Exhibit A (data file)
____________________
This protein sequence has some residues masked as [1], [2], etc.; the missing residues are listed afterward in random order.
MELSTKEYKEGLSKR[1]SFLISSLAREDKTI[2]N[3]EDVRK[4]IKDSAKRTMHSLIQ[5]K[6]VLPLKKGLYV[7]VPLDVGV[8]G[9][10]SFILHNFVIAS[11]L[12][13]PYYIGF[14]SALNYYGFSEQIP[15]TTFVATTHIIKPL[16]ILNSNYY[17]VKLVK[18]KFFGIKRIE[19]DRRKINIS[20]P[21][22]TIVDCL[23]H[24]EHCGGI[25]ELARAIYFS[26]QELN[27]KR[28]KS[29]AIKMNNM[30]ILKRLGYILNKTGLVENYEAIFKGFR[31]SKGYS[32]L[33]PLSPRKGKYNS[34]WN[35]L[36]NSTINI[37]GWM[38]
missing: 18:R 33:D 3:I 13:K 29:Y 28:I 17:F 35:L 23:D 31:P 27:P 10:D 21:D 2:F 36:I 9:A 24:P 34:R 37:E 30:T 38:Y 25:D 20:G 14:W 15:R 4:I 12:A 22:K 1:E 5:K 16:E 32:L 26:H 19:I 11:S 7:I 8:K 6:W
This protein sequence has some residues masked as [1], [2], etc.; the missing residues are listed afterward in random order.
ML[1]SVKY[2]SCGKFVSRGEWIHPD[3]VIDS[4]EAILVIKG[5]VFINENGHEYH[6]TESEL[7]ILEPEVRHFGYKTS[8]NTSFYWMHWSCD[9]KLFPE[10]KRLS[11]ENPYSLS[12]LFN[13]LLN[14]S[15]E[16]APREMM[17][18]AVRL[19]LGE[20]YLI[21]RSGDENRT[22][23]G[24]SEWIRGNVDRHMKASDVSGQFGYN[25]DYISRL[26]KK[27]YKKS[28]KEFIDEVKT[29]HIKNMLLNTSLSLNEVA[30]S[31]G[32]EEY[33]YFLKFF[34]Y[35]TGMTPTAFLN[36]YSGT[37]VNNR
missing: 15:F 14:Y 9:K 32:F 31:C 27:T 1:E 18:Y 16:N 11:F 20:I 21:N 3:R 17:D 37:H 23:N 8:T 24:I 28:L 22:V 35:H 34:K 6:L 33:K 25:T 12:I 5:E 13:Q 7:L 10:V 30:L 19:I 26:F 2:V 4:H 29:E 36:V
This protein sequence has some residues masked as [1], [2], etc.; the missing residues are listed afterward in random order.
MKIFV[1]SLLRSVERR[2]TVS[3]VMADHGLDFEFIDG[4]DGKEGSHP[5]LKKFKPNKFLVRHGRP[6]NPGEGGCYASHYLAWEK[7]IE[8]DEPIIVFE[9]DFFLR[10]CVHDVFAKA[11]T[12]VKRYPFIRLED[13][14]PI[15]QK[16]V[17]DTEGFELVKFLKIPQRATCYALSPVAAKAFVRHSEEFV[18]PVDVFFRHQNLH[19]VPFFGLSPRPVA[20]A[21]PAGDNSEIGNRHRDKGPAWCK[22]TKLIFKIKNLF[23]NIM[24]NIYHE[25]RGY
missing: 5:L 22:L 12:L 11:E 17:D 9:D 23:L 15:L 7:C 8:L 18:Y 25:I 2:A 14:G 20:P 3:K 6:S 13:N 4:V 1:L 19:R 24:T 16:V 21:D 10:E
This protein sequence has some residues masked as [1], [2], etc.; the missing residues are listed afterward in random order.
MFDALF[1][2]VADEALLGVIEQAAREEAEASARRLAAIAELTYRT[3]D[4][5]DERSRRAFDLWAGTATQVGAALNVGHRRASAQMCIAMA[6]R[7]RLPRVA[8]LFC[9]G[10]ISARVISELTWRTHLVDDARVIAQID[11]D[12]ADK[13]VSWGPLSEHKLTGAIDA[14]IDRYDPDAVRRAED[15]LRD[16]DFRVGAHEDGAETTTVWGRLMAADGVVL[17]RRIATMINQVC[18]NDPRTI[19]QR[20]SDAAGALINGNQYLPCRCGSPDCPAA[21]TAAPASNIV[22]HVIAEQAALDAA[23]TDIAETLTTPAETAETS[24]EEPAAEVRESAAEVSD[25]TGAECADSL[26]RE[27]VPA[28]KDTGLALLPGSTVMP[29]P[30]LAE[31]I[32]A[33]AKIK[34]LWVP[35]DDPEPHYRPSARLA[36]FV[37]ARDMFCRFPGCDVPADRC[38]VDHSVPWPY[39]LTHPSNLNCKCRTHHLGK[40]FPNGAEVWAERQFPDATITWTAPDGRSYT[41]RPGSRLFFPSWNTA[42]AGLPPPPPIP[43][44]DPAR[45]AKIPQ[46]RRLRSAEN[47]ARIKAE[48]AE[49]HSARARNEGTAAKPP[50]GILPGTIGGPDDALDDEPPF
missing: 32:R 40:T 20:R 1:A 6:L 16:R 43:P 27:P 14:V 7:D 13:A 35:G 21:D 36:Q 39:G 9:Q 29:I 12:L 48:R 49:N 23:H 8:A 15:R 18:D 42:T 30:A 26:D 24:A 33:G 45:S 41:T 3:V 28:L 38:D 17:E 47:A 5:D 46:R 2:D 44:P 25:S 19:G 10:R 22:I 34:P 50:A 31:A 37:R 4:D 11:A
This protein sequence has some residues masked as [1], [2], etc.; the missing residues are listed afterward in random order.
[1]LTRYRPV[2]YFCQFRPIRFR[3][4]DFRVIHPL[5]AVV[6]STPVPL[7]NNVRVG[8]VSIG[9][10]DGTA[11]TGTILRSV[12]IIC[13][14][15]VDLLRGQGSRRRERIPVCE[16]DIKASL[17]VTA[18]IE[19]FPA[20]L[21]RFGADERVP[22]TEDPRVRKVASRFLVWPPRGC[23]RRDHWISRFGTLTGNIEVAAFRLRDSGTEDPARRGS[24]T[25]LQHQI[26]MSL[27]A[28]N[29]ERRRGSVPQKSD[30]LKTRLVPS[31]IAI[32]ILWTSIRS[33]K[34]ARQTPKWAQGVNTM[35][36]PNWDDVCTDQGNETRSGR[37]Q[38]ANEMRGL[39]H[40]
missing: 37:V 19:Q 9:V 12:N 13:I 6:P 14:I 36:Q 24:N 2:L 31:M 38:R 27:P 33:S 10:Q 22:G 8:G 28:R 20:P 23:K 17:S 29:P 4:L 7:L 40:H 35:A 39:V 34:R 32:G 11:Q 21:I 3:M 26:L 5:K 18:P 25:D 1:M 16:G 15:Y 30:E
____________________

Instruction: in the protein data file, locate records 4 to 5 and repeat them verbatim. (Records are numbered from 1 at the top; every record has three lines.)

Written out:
This protein sequence has some residues masked as [1], [2], etc.; the missing residues are listed afterward in random order.
MFDALF[1][2]VADEALLGVIEQAAREEAEASARRLAAIAELTYRT[3]D[4][5]DERSRRAFDLWAGTATQVGAALNVGHRRASAQMCIAMA[6]R[7]RLPRVA[8]LFC[9]G[10]ISARVISELTWRTHLVDDARVIAQID[11]D[12]ADK[13]VSWGPLSEHKLTGAIDA[14]IDRYDPDAVRRAED[15]LRD[16]DFRVGAHEDGAETTTVWGRLMAADGVVL[17]RRIATMINQVC[18]NDPRTI[19]QR[20]SDAAGALINGNQYLPCRCGSPDCPAA[21]TAAPASNIV[22]HVIAEQAALDAA[23]TDIAETLTTPAETAETS[24]EEPAAEVRESAAEVSD[25]TGAECADSL[26]RE[27]VPA[28]KDTGLALLPGSTVMP[29]P[30]LAE[31]I[32]A[33]AKIK[34]LWVP[35]DDPEPHYRPSARLA[36]FV[37]ARDMFCRFPGCDVPADRC[38]VDHSVPWPY[39]LTHPSNLNCKCRTHHLGK[40]FPNGAEVWAERQFPDATITWTAPDGRSYT[41]RPGSRLFFPSWNTA[42]AGLPPPPPIP[43][44]DPAR[45]AKIPQ[46]RRLRSAEN[47]ARIKAE[48]AE[49]HSARARNEGTAAKPP[50]GILPGTIGGPDDALDDEPPF
missing: 32:R 40:T 20:R 1:A 6:L 16:R 43:P 27:P 14:V 7:D 13:A 35:G 21:D 36:Q 39:G 9:Q 29:I 12:L 48:R 49:N 23:H 8:A 15:R 18:D 42:T 30:A 26:D 24:A 33:G 45:S 41:T 3:V 28:L 38:D 17:E 47:A 5:D 46:R 2:D 44:P 25:S 19:G 10:R 22:I 34:P 50:A 31:A 37:R 4:D 11:A
This protein sequence has some residues masked as [1], [2], etc.; the missing residues are listed afterward in random order.
[1]LTRYRPV[2]YFCQFRPIRFR[3][4]DFRVIHPL[5]AVV[6]STPVPL[7]NNVRVG[8]VSIG[9][10]DGTA[11]TGTILRSV[12]IIC[13][14][15]VDLLRGQGSRRRERIPVCE[16]DIKASL[17]VTA[18]IE[19]FPA[20]L[21]RFGADERVP[22]TEDPRVRKVASRFLVWPPRGC[23]RRDHWISRFGTLTGNIEVAAFRLRDSGTEDPARRGS[24]T[25]LQHQI[26]MSL[27]A[28]N[29]ERRRGSVPQKSD[30]LKTRLVPS[31]IAI[32]ILWTSIRS[33]K[34]ARQTPKWAQGVNTM[35][36]PNWDDVCTDQGNETRSGR[37]Q[38]ANEMRGL[39]H[40]
missing: 37:V 19:Q 9:V 12:N 13:I 6:P 14:I 36:Q 24:N 2:L 31:M 38:R 27:P 33:S 10:Q 22:G 8:G 28:R 20:P 23:K 17:S 29:P 4:L 7:L 40:H 35:A 39:V 34:R 32:G 11:Q 21:I 3:M 26:L 5:K 18:P 25:D 1:M 16:G 15:Y 30:E